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I have an NSString object and want to convert it into a std::string.

How do I do this in Objective-C++?

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NSString *foo = @"Foo";
std::string bar = std::string([foo UTF8String]);

Edit: After a few years, let me expand on this answer. As rightfully pointed out, you'll most likely want to use cStringUsingEncoding: with NSASCIIStringEncoding if you are going to end up using std::string. You can use UTF-8 with normal std::strings, but keep in mind that those operate on bytes and not on characters or even graphemes. For a good "getting started", check out this question and its answer.

Also note, if you have a string that can't be represented as ASCII but you still want it in an std::string and you don't want non-ASCII characters in there, you can use dataUsingEncoding:allowLossyConversion: to get an NSData representation of the string with lossy encoded ASCII content, and then throw that at your std::string

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    Careful of encoding. While UTF-8 is generally a good choice, if the API you're working with expects, say, pure ASCII or the system codepage, you'll have to use -cStringUsingEncoding: instead. :) Nov 3 '11 at 20:57
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    This is a memory leak if you don't delete it, the returned pointer is not an Objective-C reference counted object. In general you should avoid using operator new for std::string.
    – SiimKallas
    Jan 28 '14 at 12:42
  • This should not be the accepted answer and definitely not the first thing to consider when doing that conversion.
    – JBL
    Mar 1 '16 at 14:20
  • @JBL After only 4 years and a few weeks I went around to expand my answer. I hope it's more acceptable now.
    – JustSid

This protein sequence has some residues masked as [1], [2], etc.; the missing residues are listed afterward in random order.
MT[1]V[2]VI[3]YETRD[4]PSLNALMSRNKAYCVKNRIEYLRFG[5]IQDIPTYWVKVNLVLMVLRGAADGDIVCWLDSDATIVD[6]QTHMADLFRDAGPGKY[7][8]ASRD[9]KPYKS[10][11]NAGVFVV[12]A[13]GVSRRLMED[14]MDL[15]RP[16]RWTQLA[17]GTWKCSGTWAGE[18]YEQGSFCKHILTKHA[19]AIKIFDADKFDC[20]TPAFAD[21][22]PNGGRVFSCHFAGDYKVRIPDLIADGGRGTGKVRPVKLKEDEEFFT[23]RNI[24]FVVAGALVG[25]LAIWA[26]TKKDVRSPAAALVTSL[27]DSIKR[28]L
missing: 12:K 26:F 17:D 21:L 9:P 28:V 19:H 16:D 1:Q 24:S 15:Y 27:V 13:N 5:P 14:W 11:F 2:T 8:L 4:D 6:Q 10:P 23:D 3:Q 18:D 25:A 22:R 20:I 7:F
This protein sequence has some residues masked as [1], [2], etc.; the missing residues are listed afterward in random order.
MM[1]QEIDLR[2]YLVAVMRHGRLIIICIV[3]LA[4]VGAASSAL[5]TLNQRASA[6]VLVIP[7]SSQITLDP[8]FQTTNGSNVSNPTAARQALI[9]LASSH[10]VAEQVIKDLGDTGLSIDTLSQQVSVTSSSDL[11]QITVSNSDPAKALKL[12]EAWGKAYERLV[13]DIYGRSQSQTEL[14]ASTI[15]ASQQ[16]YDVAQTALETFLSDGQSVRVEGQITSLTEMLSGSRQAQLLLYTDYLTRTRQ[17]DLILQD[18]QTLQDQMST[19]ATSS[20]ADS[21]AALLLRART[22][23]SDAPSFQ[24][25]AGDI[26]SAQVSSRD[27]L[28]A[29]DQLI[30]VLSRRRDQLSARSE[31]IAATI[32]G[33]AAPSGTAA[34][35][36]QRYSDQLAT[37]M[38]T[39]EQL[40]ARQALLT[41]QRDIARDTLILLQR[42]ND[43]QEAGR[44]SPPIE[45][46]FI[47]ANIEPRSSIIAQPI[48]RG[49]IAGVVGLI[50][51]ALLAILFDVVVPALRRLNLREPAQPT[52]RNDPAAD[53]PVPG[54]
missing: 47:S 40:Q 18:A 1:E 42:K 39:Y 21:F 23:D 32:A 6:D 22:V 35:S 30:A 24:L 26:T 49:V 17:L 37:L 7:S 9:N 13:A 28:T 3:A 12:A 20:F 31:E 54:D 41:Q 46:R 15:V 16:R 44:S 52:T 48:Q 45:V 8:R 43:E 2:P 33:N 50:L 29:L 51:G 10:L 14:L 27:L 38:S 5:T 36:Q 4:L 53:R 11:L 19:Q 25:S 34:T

Mar 17 '16 at 20:00
  • @JustSid I should have precised my opinion, but the other issue is the use of a pointer by default. As a matter of fact, a coworker with an ObjC background, with no C++ knowledge used that, without deleting, ending up in a memory leak. And more generally; wild news are frowned upon, and a std::shared_ptr or std::unique_ptr should be preferred.
    – JBL
    Mar 17 '16 at 21:06
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As Ynau's suggested in the comment, in a general case it would be better to keep everything on the stack instead of heap (using new creates the string on the heap), hence (assuming UTF8 encoding):

NSString *foo = @"Foo";
std::string bar([foo UTF8String]);
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As noted on philjordan.eu it could also be that the NSString is nil. In such a case the cast should be done like this:

// NOTE: if foo is nil this will produce an empty C++ string

// instead of dereferencing the NULL pointer from UTF8String.

This would lead you to such a conversion:

NSString *foo = @"Foo";
std::string bar = std::string([foo UTF8String], [foo lengthOfBytesUsingEncoding:NSUTF8StringEncoding]);
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    This is tremendously useful. Worrying to see almost everyone is overlooking it. Y'all gona crash on NIL.
    – P i
    May 17 '18 at 23:54

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